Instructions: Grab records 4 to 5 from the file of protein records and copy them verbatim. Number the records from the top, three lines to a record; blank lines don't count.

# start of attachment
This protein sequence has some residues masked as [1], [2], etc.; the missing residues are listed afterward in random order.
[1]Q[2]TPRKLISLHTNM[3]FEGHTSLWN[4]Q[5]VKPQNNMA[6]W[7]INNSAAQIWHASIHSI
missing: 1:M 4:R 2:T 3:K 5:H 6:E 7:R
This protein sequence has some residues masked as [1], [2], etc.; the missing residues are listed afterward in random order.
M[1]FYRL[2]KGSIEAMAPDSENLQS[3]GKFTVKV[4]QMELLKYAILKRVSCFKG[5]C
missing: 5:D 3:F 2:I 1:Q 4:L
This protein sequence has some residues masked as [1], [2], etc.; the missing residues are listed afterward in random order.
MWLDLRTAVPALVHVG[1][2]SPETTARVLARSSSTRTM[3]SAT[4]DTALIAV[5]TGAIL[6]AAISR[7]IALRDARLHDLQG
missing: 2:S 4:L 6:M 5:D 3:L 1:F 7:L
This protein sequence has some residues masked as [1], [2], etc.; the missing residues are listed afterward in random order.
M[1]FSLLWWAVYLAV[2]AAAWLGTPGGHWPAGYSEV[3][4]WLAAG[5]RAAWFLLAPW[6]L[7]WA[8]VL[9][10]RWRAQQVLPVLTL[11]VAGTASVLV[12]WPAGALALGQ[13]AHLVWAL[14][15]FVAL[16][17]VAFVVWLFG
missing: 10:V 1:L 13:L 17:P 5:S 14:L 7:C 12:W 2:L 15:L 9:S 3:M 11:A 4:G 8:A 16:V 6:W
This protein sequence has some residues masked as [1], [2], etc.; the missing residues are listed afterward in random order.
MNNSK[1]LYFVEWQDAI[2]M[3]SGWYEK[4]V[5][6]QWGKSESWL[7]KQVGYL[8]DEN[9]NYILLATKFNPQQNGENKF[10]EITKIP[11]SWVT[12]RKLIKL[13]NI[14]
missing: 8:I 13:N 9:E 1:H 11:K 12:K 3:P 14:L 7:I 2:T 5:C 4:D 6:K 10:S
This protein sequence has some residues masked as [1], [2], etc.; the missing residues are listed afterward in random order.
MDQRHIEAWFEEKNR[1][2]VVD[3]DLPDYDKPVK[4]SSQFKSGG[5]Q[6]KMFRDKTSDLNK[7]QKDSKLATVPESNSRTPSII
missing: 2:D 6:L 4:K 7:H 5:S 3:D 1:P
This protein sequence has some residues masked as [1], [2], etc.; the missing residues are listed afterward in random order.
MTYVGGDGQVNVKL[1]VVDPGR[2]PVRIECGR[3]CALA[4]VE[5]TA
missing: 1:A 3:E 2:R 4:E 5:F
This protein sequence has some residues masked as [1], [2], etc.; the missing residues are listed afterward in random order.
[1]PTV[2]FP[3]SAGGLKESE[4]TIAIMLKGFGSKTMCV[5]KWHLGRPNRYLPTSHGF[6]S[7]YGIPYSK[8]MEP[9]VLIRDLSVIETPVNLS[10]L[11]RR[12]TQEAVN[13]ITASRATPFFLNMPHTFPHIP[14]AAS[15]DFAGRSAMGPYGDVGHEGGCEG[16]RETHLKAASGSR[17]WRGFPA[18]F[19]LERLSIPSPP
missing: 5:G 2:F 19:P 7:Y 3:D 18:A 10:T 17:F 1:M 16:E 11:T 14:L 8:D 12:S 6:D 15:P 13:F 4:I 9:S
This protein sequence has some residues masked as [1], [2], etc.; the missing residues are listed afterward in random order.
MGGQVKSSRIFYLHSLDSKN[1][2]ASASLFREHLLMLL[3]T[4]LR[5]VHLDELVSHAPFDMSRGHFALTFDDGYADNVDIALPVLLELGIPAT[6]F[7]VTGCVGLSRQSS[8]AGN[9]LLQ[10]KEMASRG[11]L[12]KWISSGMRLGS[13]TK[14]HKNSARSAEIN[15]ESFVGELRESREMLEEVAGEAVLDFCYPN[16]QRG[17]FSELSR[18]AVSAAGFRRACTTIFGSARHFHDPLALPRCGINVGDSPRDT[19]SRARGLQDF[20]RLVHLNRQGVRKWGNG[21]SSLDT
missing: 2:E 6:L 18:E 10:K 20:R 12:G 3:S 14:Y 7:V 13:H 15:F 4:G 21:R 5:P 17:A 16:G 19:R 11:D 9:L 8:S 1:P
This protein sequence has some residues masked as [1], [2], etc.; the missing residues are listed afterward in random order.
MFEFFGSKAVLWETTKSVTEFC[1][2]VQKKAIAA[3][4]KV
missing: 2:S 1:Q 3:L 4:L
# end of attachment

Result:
This protein sequence has some residues masked as [1], [2], etc.; the missing residues are listed afterward in random order.
M[1]FSLLWWAVYLAV[2]AAAWLGTPGGHWPAGYSEV[3][4]WLAAG[5]RAAWFLLAPW[6]L[7]WA[8]VL[9][10]RWRAQQVLPVLTL[11]VAGTASVLV[12]WPAGALALGQ[13]AHLVWAL[14][15]FVAL[16][17]VAFVVWLFG
missing: 10:V 1:L 13:L 17:P 5:S 14:L 7:C 12:W 2:L 15:L 9:S 3:M 11:A 4:G 8:A 16:V 6:W
This protein sequence has some residues masked as [1], [2], etc.; the missing residues are listed afterward in random order.
MNNSK[1]LYFVEWQDAI[2]M[3]SGWYEK[4]V[5][6]QWGKSESWL[7]KQVGYL[8]DEN[9]NYILLATKFNPQQNGENKF[10]EITKIP[11]SWVT[12]RKLIKL[13]NI[14]
missing: 8:I 13:N 9:E 1:H 11:K 12:K 3:P 14:L 7:I 2:T 5:C 4:D 6:K 10:S